The Unity of States of Affairs and Bradley’s Regress

  • Bo R. MeinertsenEmail author
Part of the Philosophical Studies Series book series (PSSP, volume 136)


In the previous chapter, it was assumed that Bradley’s regress is vicious. On this assumption, relational internalism fails as a solution to the problem of unity if it gives rise to the regress. But what if this assumption is mistaken? In fact, as we shall see in Sect. 10.5 in this chapter, several philosophers hold that there is nothing problematic about the regress, perhaps even that it is virtuous. If this view is right, there is no motivation for self-relating internalism. The much more ‘natural’ common internalism will do. However, in this chapter I shall argue that—in the context of state of affairs ontology, at least—Bradley’s regress indeed is vicious. I shall first review the further context of the problem of unity and relational internalism, and how, as we saw, natural reasoning of common internalism quickly yields the regress. Next, I shall provide a semi-formal analysis of the regress; explain the relevant sense of a regress’s being vicious (an often misunderstood issue); and show in detail that in this sense Bradley’s regress is vicious.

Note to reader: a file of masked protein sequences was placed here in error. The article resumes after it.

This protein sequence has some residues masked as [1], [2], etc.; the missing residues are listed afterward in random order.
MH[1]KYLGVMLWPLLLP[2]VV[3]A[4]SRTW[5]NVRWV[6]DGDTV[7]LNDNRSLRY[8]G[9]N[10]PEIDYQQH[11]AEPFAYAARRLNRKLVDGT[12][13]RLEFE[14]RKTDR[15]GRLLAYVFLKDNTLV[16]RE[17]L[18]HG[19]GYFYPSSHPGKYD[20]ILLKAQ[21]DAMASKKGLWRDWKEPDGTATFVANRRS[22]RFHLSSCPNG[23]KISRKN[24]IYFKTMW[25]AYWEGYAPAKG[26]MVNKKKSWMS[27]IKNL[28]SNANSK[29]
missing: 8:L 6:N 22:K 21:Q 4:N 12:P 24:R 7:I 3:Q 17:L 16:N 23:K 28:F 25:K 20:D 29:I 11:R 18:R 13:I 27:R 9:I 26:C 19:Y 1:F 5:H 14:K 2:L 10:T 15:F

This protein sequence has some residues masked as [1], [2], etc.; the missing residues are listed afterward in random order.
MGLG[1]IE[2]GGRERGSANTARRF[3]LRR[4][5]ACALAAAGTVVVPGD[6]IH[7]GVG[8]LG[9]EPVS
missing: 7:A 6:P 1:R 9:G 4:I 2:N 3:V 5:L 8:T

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© Springer Nature Singapore Pte Ltd. 2018

Authors and Affiliations

  1. 1.Department of PhilosophyTongji UniversityShanghaiChina

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